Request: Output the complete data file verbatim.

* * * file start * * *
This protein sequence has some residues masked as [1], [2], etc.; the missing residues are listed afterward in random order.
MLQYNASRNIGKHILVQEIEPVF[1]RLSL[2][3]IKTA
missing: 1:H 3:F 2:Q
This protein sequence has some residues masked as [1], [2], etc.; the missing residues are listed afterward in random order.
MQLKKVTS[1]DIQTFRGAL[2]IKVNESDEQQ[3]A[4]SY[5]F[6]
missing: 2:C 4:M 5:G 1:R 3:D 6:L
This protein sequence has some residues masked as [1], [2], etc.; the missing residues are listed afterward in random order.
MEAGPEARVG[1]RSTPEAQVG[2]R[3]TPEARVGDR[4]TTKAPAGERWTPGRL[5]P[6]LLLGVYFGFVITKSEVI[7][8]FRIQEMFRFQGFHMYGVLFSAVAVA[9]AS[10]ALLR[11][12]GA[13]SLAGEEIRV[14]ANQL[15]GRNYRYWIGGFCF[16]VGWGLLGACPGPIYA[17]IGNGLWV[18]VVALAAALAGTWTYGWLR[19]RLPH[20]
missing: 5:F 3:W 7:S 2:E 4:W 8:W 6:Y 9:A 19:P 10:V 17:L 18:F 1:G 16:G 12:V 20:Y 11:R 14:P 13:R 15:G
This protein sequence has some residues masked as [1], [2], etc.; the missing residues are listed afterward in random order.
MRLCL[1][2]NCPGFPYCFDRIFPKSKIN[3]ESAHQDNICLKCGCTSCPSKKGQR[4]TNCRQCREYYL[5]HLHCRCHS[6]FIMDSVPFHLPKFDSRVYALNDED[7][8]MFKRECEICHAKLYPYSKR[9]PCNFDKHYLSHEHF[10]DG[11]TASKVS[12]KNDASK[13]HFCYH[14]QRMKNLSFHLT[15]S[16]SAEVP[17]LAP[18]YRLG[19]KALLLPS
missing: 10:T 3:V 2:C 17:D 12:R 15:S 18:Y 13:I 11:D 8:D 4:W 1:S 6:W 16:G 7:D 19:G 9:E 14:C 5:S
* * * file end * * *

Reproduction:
This protein sequence has some residues masked as [1], [2], etc.; the missing residues are listed afterward in random order.
MLQYNASRNIGKHILVQEIEPVF[1]RLSL[2][3]IKTA
missing: 1:H 3:F 2:Q
This protein sequence has some residues masked as [1], [2], etc.; the missing residues are listed afterward in random order.
MQLKKVTS[1]DIQTFRGAL[2]IKVNESDEQQ[3]A[4]SY[5]F[6]
missing: 2:C 4:M 5:G 1:R 3:D 6:L
This protein sequence has some residues masked as [1], [2], etc.; the missing residues are listed afterward in random order.
MEAGPEARVG[1]RSTPEAQVG[2]R[3]TPEARVGDR[4]TTKAPAGERWTPGRL[5]P[6]LLLGVYFGFVITKSEVI[7][8]FRIQEMFRFQGFHMYGVLFSAVAVA[9]AS[10]ALLR[11][12]GA[13]SLAGEEIRV[14]ANQL[15]GRNYRYWIGGFCF[16]VGWGLLGACPGPIYA[17]IGNGLWV[18]VVALAAALAGTWTYGWLR[19]RLPH[20]
missing: 5:F 3:W 7:S 2:E 4:W 8:W 6:Y 9:A 19:P 10:V 17:L 18:F 1:G 16:G 12:V 20:Y 11:R 14:P 13:R 15:G
This protein sequence has some residues masked as [1], [2], etc.; the missing residues are listed afterward in random order.
MRLCL[1][2]NCPGFPYCFDRIFPKSKIN[3]ESAHQDNICLKCGCTSCPSKKGQR[4]TNCRQCREYYL[5]HLHCRCHS[6]FIMDSVPFHLPKFDSRVYALNDED[7][8]MFKRECEICHAKLYPYSKR[9]PCNFDKHYLSHEHF[10]DG[11]TASKVS[12]KNDASK[13]HFCYH[14]QRMKNLSFHLT[15]S[16]SAEVP[17]LAP[18]YRLG[19]KALLLPS
missing: 10:T 3:V 2:C 17:D 12:R 15:S 18:Y 13:I 11:D 8:D 4:W 1:S 6:W 16:G 7:D 19:G 9:E 14:C 5:S